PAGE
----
His overeating and drinking led to an inevitable consequence: the ingestion of large quantities of lead. Lead poisoning was well recognised among workers exposed to the metal in the 18th century but was often missed in the wealthy who drank and ate in large quantities. Wine was a particular risk. Vintners who wished to import wine faced the problem of keeping it in good condition while it was shipped when barrels could not be relied on to be airtight. To stop the wine turning to vinegar they sometimes added lead shot to reduce the action of bacteria.
Lead was also used to clarify wine and in "sapa", the process of sweetening wine of poor vintage with grape juice boiled in lead vessels. Lead also contaminated beer, cider, gin, food, water and cosmetics, including the white powder used under wigs.
The symptoms of lead poisoning were those which Handel is reported to have suffered: stomach colic, pain, creeping paralysis, confusion and eventually blindness. The toxin also affects mood and may have accounted for Handel's famous ill temper when working with other musicians.
A key moment came in 1737 when, suffering with a paralysed right hand, Handel sought treatment in the spa town of Aix la Chapelles, now known as Aachen. Several months of taking the waters, bathing and resting – and avoiding heavy eating and drinking – worked their magic. His hand was restored, enabling him to play the harpsichord again, and write. The nuns at Aix attributed his recovery to a miracle. It was not a miracle but exactly what you would expect of someone who was suffering from lead poisoning, the effects of which last only as long as exposure to the toxin. Once the poison is removed, the symptoms disappear.
Dr Hunter believes this experience had a lasting effect. "It was partly as a result of the paralysis he suffered and the subsequent cure that he moved more into writing oratorios than operas. His increasing infirmity, his experience of major pain – probably for the first time – and his sensitivity to his own mortality made him more interested in writing about suffering and personal stories than about gods, monarchs and heroes. There is a sense in which you can see the change taking place; there is a greater sensitivity to suffering. Musically it is evident too in his greater use of the minor key."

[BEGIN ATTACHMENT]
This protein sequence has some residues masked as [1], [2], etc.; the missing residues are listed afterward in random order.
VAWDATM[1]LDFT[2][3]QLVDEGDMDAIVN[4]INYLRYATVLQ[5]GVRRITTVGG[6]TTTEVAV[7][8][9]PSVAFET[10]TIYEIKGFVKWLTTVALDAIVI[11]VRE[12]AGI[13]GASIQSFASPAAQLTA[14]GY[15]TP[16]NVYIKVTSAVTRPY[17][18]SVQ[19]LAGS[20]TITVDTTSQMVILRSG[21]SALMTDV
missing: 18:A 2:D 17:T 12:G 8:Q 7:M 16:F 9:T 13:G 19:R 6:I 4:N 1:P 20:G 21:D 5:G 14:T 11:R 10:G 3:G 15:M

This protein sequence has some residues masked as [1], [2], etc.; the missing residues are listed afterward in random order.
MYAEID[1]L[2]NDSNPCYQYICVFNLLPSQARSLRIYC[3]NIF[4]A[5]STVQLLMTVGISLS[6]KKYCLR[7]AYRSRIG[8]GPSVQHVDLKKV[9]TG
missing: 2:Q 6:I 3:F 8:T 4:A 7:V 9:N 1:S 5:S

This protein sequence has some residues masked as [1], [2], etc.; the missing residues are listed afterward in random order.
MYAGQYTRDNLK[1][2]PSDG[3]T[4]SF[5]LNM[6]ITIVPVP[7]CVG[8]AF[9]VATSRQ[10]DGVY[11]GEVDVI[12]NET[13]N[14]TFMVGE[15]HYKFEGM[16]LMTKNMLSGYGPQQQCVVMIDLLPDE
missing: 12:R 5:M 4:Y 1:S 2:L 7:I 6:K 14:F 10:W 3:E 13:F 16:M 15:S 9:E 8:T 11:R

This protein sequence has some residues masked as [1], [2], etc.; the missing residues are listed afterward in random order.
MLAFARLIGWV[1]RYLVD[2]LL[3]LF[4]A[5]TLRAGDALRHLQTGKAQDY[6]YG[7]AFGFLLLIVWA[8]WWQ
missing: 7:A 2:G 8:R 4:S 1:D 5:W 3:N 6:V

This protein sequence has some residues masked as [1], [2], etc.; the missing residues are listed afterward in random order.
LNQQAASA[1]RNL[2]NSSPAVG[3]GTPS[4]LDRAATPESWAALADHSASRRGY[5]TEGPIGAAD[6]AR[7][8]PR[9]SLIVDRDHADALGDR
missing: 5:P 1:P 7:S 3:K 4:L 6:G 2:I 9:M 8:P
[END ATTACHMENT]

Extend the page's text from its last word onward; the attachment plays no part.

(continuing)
There followed some of his greatest works including Messiah, Solomon and Israel in Egypt, each supreme examples of the oratorio genre.
His recovery did not last and there were to be many subsequent visits to Aix, each time the symptoms of poisoning overwhelmed him. Each time he found relief as the metal was purged from his system. The score for his final piece of music, Jephtha, written in his own hand, includes the note in German dated 13 February 1751: "Unable to go on owing to a weakening of the sight of my left eye." Yet 10 days later he was able to work again and completed the score by the end of August the same year.
For the last eight years of his life he endured progressively worsening health. On the evening before he died, on 14 April 1759, he announced he would no longer be receiving guests at the house in Brook Street, as by that stage he was "done with the world". Two hundred and fifty years later, it is apparent the world has not done with him.
Handel Reveal'd is at the Handel House Museum from 8 April to 25 October
Tortured geniuses: Composers on the edge
Wolfgang Amadeus Mozart (1756-1791)
The composer suffered from manic depression and died at the age of 35 following a short illness.
Ludwig van Beethoven (1770-1827)
Started to lose his hearing in his twenties. Personal letters confirm that he suffered from depression and alcoholism.
Robert Schumann (1810-1856)
The German composer suffered from depression, widely believed to be the result of syphilis. After experiencing a number of 'visions' he attempted suicide by throwing himself off a bridge into the Rhine. He later admitted himself into an insane asylum where he died two years later.
Pyotr Tchaikovsky (1840-1893)
Although immensely popular during his lifetime, Tchaikovsky was never emotionally secure. His life was punctuated by personal crises and periods of depression, partly due to his suppressed homosexuality and subsequent disastrous marriage. His sudden death at the age of 53 is generally ascribed to cholera, but some believe he committed suicide.
Gustav Mahler (1860-1911)
After the death of his first child, Mahler plunged into depression that was intensified when he was diagnosed with a heart disease.